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BOUIE V. CITY OF COLUMBIA, 378 U. S. 347 (1964)
U.S. Supreme Court
Bouie v. City of Columbia, 378 U.S. 347 (1964)
Bouie v. City of Columbia
No. 10. Argued October 14-15, 1963
Decided June 22, 1964
378 U.S. 347
Petitioners, Negro "sit-in" demonstrators, entered a drugstore which extended service to Negroes at all departments except the restaurant department, and took seats in a restaurant booth without having received any notice that that department was barred to Negroes. They refused to leave upon being asked to do so, and were convicted of violating a South Carolina criminal trespass statute proscribing entry upon the lands of another after notice prohibiting such entry. Their convictions were affirmed by the State Supreme Court on the basis of a judicial construction of the statute, announced after the incident giving rise to these convictions, which construed the statute as applicable to the act of remaining on the premises of another after receiving notice to leave.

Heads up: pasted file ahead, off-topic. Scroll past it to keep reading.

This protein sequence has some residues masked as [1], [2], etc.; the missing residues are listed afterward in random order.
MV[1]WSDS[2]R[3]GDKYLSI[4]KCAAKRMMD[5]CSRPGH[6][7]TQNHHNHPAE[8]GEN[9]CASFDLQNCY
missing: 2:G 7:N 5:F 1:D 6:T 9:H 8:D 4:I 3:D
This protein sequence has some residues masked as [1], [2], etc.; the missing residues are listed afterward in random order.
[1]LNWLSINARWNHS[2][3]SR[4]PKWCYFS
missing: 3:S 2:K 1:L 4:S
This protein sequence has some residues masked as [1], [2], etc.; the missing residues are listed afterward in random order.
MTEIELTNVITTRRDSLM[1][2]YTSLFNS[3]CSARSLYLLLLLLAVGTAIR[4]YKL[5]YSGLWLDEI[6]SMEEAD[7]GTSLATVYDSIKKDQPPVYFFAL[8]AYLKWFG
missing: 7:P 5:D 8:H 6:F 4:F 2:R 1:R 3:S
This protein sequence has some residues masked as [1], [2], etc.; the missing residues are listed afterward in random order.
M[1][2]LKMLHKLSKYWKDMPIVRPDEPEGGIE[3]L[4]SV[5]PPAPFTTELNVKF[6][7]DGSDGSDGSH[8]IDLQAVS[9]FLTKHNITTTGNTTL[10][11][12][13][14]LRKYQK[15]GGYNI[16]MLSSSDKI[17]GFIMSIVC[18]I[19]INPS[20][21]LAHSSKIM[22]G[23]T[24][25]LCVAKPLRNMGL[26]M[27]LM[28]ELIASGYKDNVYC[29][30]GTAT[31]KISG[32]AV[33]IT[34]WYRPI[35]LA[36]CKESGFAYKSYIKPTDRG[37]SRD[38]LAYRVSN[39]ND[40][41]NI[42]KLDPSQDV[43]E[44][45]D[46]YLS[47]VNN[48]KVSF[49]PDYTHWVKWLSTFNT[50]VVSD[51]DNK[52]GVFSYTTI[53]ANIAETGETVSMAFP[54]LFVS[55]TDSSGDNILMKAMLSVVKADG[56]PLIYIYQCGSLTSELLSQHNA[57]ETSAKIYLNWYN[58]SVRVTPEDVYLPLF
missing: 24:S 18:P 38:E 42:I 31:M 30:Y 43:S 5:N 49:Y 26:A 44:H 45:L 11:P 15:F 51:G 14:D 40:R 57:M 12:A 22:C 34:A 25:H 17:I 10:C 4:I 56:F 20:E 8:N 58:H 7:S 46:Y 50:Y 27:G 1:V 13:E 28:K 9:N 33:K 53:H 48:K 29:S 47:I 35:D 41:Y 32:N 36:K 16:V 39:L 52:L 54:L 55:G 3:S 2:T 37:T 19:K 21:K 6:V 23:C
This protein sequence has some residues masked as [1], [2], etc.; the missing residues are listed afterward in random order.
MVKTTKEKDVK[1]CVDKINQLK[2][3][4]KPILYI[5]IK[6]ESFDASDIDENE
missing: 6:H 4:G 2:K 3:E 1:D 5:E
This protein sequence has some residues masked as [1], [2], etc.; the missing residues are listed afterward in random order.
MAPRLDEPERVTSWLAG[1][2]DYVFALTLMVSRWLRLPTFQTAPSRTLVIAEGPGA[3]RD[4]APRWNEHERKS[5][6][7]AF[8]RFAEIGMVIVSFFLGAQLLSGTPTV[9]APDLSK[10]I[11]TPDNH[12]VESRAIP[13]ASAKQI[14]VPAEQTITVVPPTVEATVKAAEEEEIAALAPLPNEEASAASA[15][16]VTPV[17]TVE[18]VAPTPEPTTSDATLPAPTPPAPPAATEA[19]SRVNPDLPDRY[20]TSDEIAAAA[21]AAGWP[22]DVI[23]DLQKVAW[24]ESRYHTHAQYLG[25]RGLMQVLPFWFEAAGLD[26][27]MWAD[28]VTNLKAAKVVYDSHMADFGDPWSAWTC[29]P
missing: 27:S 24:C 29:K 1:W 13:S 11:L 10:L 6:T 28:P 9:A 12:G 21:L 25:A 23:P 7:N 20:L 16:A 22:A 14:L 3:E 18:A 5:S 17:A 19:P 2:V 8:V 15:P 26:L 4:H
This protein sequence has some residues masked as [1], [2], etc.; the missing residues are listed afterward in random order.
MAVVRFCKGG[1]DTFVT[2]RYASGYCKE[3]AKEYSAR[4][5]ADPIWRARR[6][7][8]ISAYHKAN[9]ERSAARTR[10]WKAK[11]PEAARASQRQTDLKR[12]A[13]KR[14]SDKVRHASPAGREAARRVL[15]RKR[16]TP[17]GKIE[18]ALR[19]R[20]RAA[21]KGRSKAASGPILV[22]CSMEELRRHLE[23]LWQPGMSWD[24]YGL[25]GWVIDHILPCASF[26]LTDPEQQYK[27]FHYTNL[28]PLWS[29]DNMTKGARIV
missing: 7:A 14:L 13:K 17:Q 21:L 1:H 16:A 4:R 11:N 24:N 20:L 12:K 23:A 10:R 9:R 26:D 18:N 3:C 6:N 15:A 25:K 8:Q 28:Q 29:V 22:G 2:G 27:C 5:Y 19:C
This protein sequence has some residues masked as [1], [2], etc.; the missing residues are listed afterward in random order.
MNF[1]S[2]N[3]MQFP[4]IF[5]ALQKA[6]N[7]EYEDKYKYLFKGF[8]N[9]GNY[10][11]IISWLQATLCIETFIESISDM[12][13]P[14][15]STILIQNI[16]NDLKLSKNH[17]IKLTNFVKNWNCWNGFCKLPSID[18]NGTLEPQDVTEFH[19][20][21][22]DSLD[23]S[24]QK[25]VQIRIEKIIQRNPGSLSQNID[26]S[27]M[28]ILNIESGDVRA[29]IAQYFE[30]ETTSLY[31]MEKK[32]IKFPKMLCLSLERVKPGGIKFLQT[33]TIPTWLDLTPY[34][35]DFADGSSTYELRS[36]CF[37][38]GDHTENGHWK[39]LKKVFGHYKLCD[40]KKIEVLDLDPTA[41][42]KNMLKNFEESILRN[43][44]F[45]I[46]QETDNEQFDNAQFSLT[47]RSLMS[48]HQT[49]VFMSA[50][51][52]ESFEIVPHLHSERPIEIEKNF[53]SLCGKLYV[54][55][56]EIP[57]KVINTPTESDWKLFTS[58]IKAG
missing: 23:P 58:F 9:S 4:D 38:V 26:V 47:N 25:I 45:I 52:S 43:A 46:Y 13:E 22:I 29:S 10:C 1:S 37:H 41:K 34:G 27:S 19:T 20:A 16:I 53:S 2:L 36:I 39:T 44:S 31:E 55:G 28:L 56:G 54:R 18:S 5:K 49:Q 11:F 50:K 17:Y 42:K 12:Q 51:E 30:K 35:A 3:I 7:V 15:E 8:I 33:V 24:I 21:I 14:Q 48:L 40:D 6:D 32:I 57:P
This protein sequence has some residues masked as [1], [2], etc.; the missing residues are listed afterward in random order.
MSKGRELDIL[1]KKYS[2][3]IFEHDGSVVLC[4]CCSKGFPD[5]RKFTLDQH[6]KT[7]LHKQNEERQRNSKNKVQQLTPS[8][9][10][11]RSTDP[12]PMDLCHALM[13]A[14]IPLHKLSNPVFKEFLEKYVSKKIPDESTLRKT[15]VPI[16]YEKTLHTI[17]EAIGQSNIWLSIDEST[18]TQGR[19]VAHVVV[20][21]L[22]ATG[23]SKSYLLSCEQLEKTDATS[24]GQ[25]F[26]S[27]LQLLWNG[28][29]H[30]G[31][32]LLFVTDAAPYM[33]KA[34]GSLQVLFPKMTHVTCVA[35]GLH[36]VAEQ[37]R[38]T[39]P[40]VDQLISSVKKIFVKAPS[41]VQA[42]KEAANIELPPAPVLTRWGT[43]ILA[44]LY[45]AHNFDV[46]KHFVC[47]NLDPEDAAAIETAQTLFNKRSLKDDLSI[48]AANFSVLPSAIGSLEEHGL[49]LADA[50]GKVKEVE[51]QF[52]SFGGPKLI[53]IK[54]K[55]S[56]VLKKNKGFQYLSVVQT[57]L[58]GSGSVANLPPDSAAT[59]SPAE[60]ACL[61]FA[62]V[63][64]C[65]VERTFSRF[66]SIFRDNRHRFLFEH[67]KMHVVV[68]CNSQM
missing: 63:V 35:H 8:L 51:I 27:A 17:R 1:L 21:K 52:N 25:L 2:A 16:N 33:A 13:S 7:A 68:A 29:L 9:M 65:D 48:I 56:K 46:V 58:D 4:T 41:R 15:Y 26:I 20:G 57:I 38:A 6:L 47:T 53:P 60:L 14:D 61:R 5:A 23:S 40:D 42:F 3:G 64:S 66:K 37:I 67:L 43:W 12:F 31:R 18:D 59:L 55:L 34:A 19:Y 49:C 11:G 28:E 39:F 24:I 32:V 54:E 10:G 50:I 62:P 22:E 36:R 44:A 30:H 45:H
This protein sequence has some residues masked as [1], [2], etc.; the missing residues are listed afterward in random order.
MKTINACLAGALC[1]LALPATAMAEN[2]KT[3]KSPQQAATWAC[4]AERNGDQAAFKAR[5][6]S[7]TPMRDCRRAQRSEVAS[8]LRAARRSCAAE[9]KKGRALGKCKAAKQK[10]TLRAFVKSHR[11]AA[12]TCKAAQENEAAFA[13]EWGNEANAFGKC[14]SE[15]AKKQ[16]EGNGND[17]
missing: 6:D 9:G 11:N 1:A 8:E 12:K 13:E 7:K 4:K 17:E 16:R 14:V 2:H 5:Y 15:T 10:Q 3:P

Held: The State Supreme Court, in giving retroactive application to its new construction of the statute, has deprived petitioners of their right to fair warning of a criminal prohibition, and thus has violated the Due Process Clause of the Fourteenth Amendment. Pp. 378 U. S. 348-363.
339 S. C. 570, 124 S.E.2d 332, reversed.
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